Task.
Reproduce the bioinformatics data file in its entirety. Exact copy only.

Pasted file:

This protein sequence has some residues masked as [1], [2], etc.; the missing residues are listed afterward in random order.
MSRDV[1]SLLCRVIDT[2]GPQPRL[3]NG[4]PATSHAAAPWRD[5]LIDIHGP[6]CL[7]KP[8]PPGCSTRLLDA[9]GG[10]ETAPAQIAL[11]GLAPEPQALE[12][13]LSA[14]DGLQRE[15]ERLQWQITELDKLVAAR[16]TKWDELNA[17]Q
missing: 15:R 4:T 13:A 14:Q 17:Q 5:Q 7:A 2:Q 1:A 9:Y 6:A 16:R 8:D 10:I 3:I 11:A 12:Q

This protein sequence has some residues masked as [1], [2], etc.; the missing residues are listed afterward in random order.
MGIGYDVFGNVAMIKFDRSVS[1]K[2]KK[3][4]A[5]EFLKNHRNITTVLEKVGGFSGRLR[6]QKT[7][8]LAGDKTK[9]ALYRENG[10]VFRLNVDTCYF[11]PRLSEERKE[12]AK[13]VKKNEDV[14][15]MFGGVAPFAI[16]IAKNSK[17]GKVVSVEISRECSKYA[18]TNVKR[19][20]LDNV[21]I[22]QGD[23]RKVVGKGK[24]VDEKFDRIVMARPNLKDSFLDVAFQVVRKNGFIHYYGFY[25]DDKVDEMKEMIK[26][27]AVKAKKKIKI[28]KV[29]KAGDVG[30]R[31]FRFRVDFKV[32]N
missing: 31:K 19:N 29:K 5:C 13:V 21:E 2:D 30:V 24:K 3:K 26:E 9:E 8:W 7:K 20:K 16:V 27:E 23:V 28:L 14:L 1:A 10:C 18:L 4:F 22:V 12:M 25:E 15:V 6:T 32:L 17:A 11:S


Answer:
This protein sequence has some residues masked as [1], [2], etc.; the missing residues are listed afterward in random order.
MSRDV[1]SLLCRVIDT[2]GPQPRL[3]NG[4]PATSHAAAPWRD[5]LIDIHGP[6]CL[7]KP[8]PPGCSTRLLDA[9]GG[10]ETAPAQIAL[11]GLAPEPQALE[12][13]LSA[14]DGLQRE[15]ERLQWQITELDKLVAAR[16]TKWDELNA[17]Q
missing: 15:R 4:T 13:A 14:Q 17:Q 5:Q 7:A 2:Q 1:A 9:Y 6:A 16:R 8:D 10:I 3:I 11:A 12:Q

This protein sequence has some residues masked as [1], [2], etc.; the missing residues are listed afterward in random order.
MGIGYDVFGNVAMIKFDRSVS[1]K[2]KK[3][4]A[5]EFLKNHRNITTVLEKVGGFSGRLR[6]QKT[7][8]LAGDKTK[9]ALYRENG[10]VFRLNVDTCYF[11]PRLSEERKE[12]AK[13]VKKNEDV[14][15]MFGGVAPFAI[16]IAKNSK[17]GKVVSVEISRECSKYA[18]TNVKR[19][20]LDNV[21]I[22]QGD[23]RKVVGKGK[24]VDEKFDRIVMARPNLKDSFLDVAFQVVRKNGFIHYYGFY[25]DDKVDEMKEMIK[26][27]AVKAKKKIKI[28]KV[29]KAGDVG[30]R[31]FRFRVDFKV[32]N
missing: 31:K 19:N 29:K 5:C 13:V 21:E 2:D 30:V 24:K 3:K 26:E 9:E 8:W 7:K 20:K 16:V 27:E 23:V 28:L 14:L 1:A 10:C 18:L 4:F 22:V 12:M 25:E 15:V 6:T 32:L 17:A 11:S